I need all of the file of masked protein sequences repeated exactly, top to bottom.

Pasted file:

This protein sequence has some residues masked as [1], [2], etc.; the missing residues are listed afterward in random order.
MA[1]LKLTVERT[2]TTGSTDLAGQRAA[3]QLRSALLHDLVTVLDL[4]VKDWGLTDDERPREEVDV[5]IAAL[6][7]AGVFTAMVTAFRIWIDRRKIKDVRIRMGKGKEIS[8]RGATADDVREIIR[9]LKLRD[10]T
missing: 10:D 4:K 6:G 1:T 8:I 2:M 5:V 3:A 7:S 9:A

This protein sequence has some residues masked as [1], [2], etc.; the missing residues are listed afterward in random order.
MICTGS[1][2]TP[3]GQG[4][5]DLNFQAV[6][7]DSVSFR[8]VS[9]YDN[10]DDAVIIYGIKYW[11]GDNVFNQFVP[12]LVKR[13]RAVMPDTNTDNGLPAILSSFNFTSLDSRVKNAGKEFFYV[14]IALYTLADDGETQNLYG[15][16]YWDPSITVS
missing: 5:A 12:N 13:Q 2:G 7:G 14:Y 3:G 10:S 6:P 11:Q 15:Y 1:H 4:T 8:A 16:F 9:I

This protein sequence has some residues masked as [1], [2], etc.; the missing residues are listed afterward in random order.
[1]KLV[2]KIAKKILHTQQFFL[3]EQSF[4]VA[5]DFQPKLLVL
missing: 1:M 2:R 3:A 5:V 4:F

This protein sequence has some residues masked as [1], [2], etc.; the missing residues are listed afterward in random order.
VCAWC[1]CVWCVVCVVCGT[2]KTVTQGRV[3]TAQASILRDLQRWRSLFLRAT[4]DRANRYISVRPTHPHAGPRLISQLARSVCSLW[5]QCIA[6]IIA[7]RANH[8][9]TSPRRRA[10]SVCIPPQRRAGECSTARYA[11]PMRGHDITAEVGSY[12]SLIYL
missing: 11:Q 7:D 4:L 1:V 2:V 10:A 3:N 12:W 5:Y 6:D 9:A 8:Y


This protein sequence has some residues masked as [1], [2], etc.; the missing residues are listed afterward in random order.
MA[1]LKLTVERT[2]TTGSTDLAGQRAA[3]QLRSALLHDLVTVLDL[4]VKDWGLTDDERPREEVDV[5]IAAL[6][7]AGVFTAMVTAFRIWIDRRKIKDVRIRMGKGKEIS[8]RGATADDVREIIR[9]LKLRD[10]T
missing: 10:D 4:K 6:G 1:T 8:I 2:M 5:V 3:A 7:S 9:A

This protein sequence has some residues masked as [1], [2], etc.; the missing residues are listed afterward in random order.
MICTGS[1][2]TP[3]GQG[4][5]DLNFQAV[6][7]DSVSFR[8]VS[9]YDN[10]DDAVIIYGIKYW[11]GDNVFNQFVP[12]LVKR[13]RAVMPDTNTDNGLPAILSSFNFTSLDSRVKNAGKEFFYV[14]IALYTLADDGETQNLYG[15][16]YWDPSITVS
missing: 5:A 12:N 13:Q 2:G 7:G 14:Y 3:G 10:S 6:P 11:Q 15:Y 1:H 4:T 8:A 16:F 9:I

This protein sequence has some residues masked as [1], [2], etc.; the missing residues are listed afterward in random order.
[1]KLV[2]KIAKKILHTQQFFL[3]EQSF[4]VA[5]DFQPKLLVL
missing: 1:M 2:R 3:A 5:V 4:F

This protein sequence has some residues masked as [1], [2], etc.; the missing residues are listed afterward in random order.
VCAWC[1]CVWCVVCVVCGT[2]KTVTQGRV[3]TAQASILRDLQRWRSLFLRAT[4]DRANRYISVRPTHPHAGPRLISQLARSVCSLW[5]QCIA[6]IIA[7]RANH[8][9]TSPRRRA[10]SVCIPPQRRAGECSTARYA[11]PMRGHDITAEVGSY[12]SLIYL
missing: 11:Q 7:D 4:L 1:V 2:V 10:A 3:N 12:W 5:Y 6:D 9:A 8:Y